"The Battle On the Home Front" [September 24] untangled a web spun by the Bush administration in its report to Congress on the progress of the troop surge in Iraq.
The additional 30,000 troops only achieved tentative success in Anbar province. It has not advanced a political settlement from the Iraqi government, which was the stated purpose of the surge in the first place. If 170,000 troops could not propel Iraqi Prime Minister Maliki to take significant steps to end his country's civil war, how will the pre-surge level of 130,000 be any more successful? The best approach for U.S. policy in the short term is to gradually change the mission to fighting al Qaeda, guarding Iraq's borders, and continued training of Iraqi troops. Convening an international conference as quickly as possible to prod the Iraqi government to reach a political solution that benefits all Iraqis should be the long-term approach.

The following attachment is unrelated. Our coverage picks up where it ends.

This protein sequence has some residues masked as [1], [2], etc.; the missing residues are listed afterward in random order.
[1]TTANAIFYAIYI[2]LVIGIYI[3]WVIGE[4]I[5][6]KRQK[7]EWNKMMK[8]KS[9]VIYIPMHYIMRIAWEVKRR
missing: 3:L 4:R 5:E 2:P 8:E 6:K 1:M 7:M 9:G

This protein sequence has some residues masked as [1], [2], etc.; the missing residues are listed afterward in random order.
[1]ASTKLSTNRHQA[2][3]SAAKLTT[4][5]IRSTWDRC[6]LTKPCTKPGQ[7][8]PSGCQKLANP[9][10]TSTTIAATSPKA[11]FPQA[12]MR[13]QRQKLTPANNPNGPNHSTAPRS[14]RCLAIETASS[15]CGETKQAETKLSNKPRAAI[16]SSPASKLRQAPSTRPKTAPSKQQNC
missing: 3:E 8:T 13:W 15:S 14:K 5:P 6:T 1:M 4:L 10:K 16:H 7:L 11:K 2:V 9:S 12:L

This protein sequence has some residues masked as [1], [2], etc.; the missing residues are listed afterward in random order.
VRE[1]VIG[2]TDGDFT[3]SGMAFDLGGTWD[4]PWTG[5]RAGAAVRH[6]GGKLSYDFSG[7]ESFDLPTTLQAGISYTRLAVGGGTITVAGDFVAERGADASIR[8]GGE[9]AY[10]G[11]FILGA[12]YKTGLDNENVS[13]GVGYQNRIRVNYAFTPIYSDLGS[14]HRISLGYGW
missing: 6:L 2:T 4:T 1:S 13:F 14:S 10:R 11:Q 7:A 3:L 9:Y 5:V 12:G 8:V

Silver Spring, Md.
"The Battle On the Home Front" quoted President Bush as saying: "Whatever political party you belong to, whatever your position on Iraq, we should be able to agree that America has a vital interest in preventing chaos and providing hope in the Middle East." No doubt we agree. The problem is that Bush's policies, especially his invasion of Iraq, have done just the opposite. It baffles me how anyone can imagine that Bush's policies in Iraq will produce anything but more of the same.